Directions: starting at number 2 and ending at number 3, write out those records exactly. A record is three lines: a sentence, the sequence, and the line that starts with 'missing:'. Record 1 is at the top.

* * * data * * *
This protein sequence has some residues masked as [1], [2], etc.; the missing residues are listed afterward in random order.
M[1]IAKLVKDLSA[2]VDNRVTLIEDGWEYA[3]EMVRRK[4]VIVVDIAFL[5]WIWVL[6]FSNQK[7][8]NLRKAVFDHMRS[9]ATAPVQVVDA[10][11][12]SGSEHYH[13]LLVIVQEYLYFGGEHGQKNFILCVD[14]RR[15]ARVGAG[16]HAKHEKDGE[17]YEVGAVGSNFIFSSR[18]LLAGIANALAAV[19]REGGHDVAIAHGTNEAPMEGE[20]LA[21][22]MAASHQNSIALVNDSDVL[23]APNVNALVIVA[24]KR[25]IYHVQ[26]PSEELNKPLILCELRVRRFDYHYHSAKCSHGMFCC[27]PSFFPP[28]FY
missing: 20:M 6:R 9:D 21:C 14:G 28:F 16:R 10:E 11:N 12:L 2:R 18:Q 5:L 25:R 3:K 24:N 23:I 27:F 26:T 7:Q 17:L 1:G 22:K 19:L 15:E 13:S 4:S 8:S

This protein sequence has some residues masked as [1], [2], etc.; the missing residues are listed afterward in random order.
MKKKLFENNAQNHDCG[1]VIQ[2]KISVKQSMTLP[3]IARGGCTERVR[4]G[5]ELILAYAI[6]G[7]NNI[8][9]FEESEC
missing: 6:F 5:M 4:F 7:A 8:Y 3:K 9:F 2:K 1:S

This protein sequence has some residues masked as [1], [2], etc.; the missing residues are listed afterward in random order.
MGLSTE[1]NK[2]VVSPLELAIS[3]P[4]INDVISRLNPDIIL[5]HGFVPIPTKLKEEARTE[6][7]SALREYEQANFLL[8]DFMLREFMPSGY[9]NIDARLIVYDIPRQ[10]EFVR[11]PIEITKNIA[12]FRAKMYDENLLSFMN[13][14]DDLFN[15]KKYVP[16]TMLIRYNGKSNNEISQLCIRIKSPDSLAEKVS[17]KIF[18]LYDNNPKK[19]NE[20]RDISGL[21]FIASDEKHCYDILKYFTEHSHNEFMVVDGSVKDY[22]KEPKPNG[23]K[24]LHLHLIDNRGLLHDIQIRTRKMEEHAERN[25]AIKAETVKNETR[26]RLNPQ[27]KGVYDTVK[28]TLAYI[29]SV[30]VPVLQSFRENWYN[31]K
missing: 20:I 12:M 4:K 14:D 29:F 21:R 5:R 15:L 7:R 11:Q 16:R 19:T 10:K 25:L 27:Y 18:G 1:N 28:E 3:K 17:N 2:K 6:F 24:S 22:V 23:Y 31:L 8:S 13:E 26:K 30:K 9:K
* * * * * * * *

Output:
This protein sequence has some residues masked as [1], [2], etc.; the missing residues are listed afterward in random order.
MKKKLFENNAQNHDCG[1]VIQ[2]KISVKQSMTLP[3]IARGGCTERVR[4]G[5]ELILAYAI[6]G[7]NNI[8][9]FEESEC
missing: 6:F 5:M 4:F 7:A 8:Y 3:K 9:F 2:K 1:S

This protein sequence has some residues masked as [1], [2], etc.; the missing residues are listed afterward in random order.
MGLSTE[1]NK[2]VVSPLELAIS[3]P[4]INDVISRLNPDIIL[5]HGFVPIPTKLKEEARTE[6][7]SALREYEQANFLL[8]DFMLREFMPSGY[9]NIDARLIVYDIPRQ[10]EFVR[11]PIEITKNIA[12]FRAKMYDENLLSFMN[13][14]DDLFN[15]KKYVP[16]TMLIRYNGKSNNEISQLCIRIKSPDSLAEKVS[17]KIF[18]LYDNNPKK[19]NE[20]RDISGL[21]FIASDEKHCYDILKYFTEHSHNEFMVVDGSVKDY[22]KEPKPNG[23]K[24]LHLHLIDNRGLLHDIQIRTRKMEEHAERN[25]AIKAETVKNETR[26]RLNPQ[27]KGVYDTVK[28]TLAYI[29]SV[30]VPVLQSFRENWYN[31]K
missing: 20:I 12:M 4:K 14:D 29:F 21:R 5:R 15:L 7:R 11:Q 16:R 19:T 10:K 25:L 27:Y 18:G 1:N 28:E 3:K 17:N 2:K 6:F 24:S 22:V 23:Y 31:L 8:S 13:E 26:K 30:K 9:K